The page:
Griffin has done it again with his most recent installment of 'The Corps'. I really wish he had finished WW II before jumping to Korea, but Griffin is Griffin. A great read, and when you finish...you'll want more.

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  • Anonymous

    Posted February 21, 2002

    Always good

    Perhaps I am to easily entertained, but I found 'Under Fire' to be as fast paced and fascinating as any of Mr.Griffins books. His mixture of fact and fiction always gets me devouring his books and this one was no exception. Awaiting his new novels always leads me to reread his old ones,( sometimes 3 times). The best part of 'Under Fire' is that it appears to have a very easy 'next' story line to follow, thus perhaps it can be written and published before next year.Here's hoping.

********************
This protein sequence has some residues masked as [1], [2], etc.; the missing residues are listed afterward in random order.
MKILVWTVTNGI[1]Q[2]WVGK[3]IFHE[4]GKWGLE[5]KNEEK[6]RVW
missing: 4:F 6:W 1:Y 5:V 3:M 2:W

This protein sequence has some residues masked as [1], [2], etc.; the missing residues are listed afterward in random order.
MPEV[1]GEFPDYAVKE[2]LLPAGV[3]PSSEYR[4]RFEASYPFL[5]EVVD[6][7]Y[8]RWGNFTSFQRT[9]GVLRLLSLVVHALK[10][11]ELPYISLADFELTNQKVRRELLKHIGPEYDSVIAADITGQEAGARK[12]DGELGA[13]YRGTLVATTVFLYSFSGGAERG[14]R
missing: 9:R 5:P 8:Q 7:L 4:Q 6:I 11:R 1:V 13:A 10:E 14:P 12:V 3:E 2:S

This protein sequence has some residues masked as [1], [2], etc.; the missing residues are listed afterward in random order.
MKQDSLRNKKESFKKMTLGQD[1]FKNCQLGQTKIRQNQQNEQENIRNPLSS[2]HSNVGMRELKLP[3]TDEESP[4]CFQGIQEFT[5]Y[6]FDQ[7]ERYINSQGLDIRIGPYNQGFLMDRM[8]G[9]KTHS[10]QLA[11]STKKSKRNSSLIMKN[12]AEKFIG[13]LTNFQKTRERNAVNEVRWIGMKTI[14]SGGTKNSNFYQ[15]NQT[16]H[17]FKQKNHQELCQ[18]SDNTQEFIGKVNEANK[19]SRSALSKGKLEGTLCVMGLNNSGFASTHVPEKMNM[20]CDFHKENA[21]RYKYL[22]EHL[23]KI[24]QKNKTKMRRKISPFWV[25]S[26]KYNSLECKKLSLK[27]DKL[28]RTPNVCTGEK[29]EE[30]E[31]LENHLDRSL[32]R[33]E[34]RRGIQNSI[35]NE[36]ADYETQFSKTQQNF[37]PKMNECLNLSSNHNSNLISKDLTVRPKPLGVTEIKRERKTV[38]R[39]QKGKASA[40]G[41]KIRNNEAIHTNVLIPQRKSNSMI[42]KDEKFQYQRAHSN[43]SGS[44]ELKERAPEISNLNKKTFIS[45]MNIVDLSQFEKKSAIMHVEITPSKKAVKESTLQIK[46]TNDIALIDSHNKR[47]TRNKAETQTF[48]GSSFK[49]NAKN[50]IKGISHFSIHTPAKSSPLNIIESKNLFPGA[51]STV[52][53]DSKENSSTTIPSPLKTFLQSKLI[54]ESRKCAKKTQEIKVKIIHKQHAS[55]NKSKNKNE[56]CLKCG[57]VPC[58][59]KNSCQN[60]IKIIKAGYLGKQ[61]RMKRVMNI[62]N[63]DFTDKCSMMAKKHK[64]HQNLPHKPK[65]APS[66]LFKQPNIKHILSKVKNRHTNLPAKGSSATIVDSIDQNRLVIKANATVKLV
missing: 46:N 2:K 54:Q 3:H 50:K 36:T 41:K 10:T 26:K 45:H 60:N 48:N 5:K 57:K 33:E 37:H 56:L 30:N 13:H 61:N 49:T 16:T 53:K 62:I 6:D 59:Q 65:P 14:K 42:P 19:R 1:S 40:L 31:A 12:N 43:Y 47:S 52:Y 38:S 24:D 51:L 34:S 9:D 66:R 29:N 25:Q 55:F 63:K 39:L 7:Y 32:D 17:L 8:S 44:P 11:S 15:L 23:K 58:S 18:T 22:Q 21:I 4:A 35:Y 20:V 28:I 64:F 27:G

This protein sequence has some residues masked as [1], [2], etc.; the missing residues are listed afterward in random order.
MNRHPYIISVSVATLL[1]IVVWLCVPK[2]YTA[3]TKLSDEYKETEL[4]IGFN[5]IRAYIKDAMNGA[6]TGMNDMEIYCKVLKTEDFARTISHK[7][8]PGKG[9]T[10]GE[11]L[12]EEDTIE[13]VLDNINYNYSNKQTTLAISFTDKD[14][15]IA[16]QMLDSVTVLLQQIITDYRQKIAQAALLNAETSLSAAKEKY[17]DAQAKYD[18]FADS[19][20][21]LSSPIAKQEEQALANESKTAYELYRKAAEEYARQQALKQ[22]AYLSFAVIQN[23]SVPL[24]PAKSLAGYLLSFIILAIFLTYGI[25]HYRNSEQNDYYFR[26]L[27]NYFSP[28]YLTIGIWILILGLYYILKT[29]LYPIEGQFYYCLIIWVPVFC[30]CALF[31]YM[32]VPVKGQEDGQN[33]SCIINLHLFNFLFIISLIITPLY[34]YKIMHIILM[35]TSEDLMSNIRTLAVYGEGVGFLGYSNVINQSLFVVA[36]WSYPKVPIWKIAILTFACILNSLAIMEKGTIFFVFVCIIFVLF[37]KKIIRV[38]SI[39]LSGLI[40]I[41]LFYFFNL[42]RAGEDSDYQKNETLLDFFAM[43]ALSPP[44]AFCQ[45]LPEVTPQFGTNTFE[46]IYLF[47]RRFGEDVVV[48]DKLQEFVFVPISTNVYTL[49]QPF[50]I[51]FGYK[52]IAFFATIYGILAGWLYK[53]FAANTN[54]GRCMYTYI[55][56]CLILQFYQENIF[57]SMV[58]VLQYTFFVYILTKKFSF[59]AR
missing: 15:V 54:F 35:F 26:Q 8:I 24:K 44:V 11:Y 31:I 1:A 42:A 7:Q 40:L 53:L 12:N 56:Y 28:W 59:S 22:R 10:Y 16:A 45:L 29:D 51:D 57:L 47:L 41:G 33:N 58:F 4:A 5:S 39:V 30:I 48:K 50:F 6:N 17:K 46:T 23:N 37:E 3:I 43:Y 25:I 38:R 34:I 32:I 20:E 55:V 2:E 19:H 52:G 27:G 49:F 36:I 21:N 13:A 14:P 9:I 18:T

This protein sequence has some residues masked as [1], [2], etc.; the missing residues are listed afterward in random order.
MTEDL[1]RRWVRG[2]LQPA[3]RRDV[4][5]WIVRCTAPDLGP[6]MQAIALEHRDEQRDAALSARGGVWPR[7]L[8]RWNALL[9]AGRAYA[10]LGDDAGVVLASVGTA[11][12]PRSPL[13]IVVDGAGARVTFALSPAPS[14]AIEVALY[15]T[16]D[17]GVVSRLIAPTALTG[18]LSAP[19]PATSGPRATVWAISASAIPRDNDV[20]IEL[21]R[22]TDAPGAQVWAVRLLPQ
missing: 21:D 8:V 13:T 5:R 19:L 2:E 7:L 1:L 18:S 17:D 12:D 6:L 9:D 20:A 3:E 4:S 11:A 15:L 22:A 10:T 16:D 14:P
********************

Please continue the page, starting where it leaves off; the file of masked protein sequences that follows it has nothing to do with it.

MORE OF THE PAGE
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  • Anonymous

    Posted February 12, 2002

    Another hit from the Master

    Again when their country needs them General Pickering's speciel crew emerge from the crowd. When Griffin tells a tale you can find the fact woven into an entertaining and griping story of historic deeds. The marine and Navy personel who go beyond the call, to measure their greatness on the stage of history are not found wanting. Ken,Pick,Ernie,Zimmerman and all the rest take us into the Korea of the 50's and the post war morass of the U.S. Military political scene. Outstanding reading, leaves you waiting for the next one. Just don't make it so long in coming W.E.

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  • Anonymous

    Posted January 14, 2002

    MILITARY THRILLS SPARK THIS READING